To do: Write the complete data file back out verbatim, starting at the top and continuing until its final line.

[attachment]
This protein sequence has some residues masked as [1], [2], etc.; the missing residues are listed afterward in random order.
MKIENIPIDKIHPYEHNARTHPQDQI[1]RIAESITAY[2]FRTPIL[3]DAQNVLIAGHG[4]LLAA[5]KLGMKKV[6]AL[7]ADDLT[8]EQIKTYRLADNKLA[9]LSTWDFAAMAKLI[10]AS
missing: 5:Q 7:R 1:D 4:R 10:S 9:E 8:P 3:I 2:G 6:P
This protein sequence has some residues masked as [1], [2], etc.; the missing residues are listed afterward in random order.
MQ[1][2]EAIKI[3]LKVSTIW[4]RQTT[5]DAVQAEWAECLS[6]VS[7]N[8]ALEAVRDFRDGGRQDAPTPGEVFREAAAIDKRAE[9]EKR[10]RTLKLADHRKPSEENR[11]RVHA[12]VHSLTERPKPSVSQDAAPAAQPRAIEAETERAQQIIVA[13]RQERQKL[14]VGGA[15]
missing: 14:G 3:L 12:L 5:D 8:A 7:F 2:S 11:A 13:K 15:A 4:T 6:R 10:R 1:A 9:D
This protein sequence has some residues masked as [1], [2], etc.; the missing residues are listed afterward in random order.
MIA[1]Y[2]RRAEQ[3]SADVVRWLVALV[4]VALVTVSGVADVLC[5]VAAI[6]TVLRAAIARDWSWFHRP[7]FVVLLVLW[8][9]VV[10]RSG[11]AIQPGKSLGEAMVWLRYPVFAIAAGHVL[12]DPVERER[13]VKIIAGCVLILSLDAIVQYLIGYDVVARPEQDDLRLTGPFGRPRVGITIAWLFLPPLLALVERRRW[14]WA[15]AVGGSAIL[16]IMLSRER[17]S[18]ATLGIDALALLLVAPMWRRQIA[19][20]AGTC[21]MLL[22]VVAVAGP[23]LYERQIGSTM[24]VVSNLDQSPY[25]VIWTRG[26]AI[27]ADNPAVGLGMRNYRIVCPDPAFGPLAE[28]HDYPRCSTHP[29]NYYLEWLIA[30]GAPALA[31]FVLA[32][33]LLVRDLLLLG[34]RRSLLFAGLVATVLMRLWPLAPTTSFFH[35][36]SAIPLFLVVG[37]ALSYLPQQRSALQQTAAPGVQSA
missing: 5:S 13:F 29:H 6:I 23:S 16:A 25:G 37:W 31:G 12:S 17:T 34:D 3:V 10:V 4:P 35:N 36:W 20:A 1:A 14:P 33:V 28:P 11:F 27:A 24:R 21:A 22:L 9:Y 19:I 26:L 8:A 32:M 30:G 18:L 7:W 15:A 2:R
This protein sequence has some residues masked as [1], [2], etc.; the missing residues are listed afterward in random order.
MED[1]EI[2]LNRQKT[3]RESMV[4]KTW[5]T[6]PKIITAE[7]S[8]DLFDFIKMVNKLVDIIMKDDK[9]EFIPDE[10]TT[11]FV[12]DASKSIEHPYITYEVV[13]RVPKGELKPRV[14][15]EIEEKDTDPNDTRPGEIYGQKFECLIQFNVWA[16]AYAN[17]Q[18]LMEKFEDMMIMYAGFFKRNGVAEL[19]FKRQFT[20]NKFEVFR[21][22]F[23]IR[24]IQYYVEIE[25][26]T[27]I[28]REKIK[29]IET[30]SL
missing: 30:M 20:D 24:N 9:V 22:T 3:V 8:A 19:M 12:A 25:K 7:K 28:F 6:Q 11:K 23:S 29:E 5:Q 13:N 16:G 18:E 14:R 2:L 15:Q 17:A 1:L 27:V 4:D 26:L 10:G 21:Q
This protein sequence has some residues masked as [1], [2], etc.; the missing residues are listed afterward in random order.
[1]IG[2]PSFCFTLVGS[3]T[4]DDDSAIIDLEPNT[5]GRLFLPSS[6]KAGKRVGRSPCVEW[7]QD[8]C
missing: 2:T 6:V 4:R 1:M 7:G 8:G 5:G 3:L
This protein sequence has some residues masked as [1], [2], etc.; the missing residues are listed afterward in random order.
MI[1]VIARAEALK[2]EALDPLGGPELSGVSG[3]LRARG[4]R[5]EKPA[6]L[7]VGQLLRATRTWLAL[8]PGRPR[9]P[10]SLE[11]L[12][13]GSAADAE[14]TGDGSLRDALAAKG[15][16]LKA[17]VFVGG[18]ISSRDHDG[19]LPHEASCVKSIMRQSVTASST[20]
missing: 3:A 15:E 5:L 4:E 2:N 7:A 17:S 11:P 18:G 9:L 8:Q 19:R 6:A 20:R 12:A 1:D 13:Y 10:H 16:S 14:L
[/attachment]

This protein sequence has some residues masked as [1], [2], etc.; the missing residues are listed afterward in random order.
MKIENIPIDKIHPYEHNARTHPQDQI[1]RIAESITAY[2]FRTPIL[3]DAQNVLIAGHG[4]LLAA[5]KLGMKKV[6]AL[7]ADDLT[8]EQIKTYRLADNKLA[9]LSTWDFAAMAKLI[10]AS
missing: 5:Q 7:R 1:D 4:R 10:S 9:E 8:P 3:I 2:G 6:P
This protein sequence has some residues masked as [1], [2], etc.; the missing residues are listed afterward in random order.
MQ[1][2]EAIKI[3]LKVSTIW[4]RQTT[5]DAVQAEWAECLS[6]VS[7]N[8]ALEAVRDFRDGGRQDAPTPGEVFREAAAIDKRAE[9]EKR[10]RTLKLADHRKPSEENR[11]RVHA[12]VHSLTERPKPSVSQDAAPAAQPRAIEAETERAQQIIVA[13]RQERQKL[14]VGGA[15]
missing: 14:G 3:L 12:L 5:D 8:A 7:F 2:S 11:A 13:K 15:A 4:T 6:R 10:R 1:A 9:D
This protein sequence has some residues masked as [1], [2], etc.; the missing residues are listed afterward in random order.
MIA[1]Y[2]RRAEQ[3]SADVVRWLVALV[4]VALVTVSGVADVLC[5]VAAI[6]TVLRAAIARDWSWFHRP[7]FVVLLVLW[8][9]VV[10]RSG[11]AIQPGKSLGEAMVWLRYPVFAIAAGHVL[12]DPVERER[13]VKIIAGCVLILSLDAIVQYLIGYDVVARPEQDDLRLTGPFGRPRVGITIAWLFLPPLLALVERRRW[14]WA[15]AVGGSAIL[16]IMLSRER[17]S[18]ATLGIDALALLLVAPMWRRQIA[19][20]AGTC[21]MLL[22]VVAVAGP[23]LYERQIGSTM[24]VVSNLDQSPY[25]VIWTRG[26]AI[27]ADNPAVGLGMRNYRIVCPDPAFGPLAE[28]HDYPRCSTHP[29]NYYLEWLIA[30]GAPALA[31]FVLA[32][33]LLVRDLLLLG[34]RRSLLFAGLVATVLMRLWPLAPTTSFFH[35][36]SAIPLFLVVG[37]ALSYLPQQRSALQQTAAPGVQSA
missing: 5:S 13:F 29:H 6:I 23:S 16:A 25:G 37:W 31:G 12:S 17:T 34:D 3:V 10:V 4:P 35:N 36:W 20:A 1:A 14:P 33:V 28:P 11:F 27:A 24:R 21:A 22:L 9:Y 19:I 26:L 8:A 32:M 30:G 18:L 7:W 15:A 2:R
This protein sequence has some residues masked as [1], [2], etc.; the missing residues are listed afterward in random order.
MED[1]EI[2]LNRQKT[3]RESMV[4]KTW[5]T[6]PKIITAE[7]S[8]DLFDFIKMVNKLVDIIMKDDK[9]EFIPDE[10]TT[11]FV[12]DASKSIEHPYITYEVV[13]RVPKGELKPRV[14][15]EIEEKDTDPNDTRPGEIYGQKFECLIQFNVWA[16]AYAN[17]Q[18]LMEKFEDMMIMYAGFFKRNGVAEL[19]FKRQFT[20]NKFEVFR[21][22]F[23]IR[24]IQYYVEIE[25][26]T[27]I[28]REKIK[29]IET[30]SL
missing: 30:M 20:D 24:N 9:V 22:T 3:V 8:A 19:M 12:A 25:K 7:K 28:F 6:Q 11:K 23:S 29:E 5:Q 13:N 16:G 18:E 14:R 2:L 15:Q 17:A 1:L 27:V 4:D 26:L 10:G 21:Q
This protein sequence has some residues masked as [1], [2], etc.; the missing residues are listed afterward in random order.
[1]IG[2]PSFCFTLVGS[3]T[4]DDDSAIIDLEPNT[5]GRLFLPSS[6]KAGKRVGRSPCVEW[7]QD[8]C
missing: 2:T 6:V 4:R 1:M 7:G 8:G 5:G 3:L
This protein sequence has some residues masked as [1], [2], etc.; the missing residues are listed afterward in random order.
MI[1]VIARAEALK[2]EALDPLGGPELSGVSG[3]LRARG[4]R[5]EKPA[6]L[7]VGQLLRATRTWLAL[8]PGRPR[9]P[10]SLE[11]L[12][13]GSAADAE[14]TGDGSLRDALAAKG[15][16]LKA[17]VFVGG[18]ISSRDHDG[19]LPHEASCVKSIMRQSVTASST[20]
missing: 3:A 15:E 5:L 4:E 2:N 7:A 17:S 11:P 18:G 9:L 8:Q 19:R 6:A 20:R 12:A 1:D 13:Y 10:H 16:S 14:L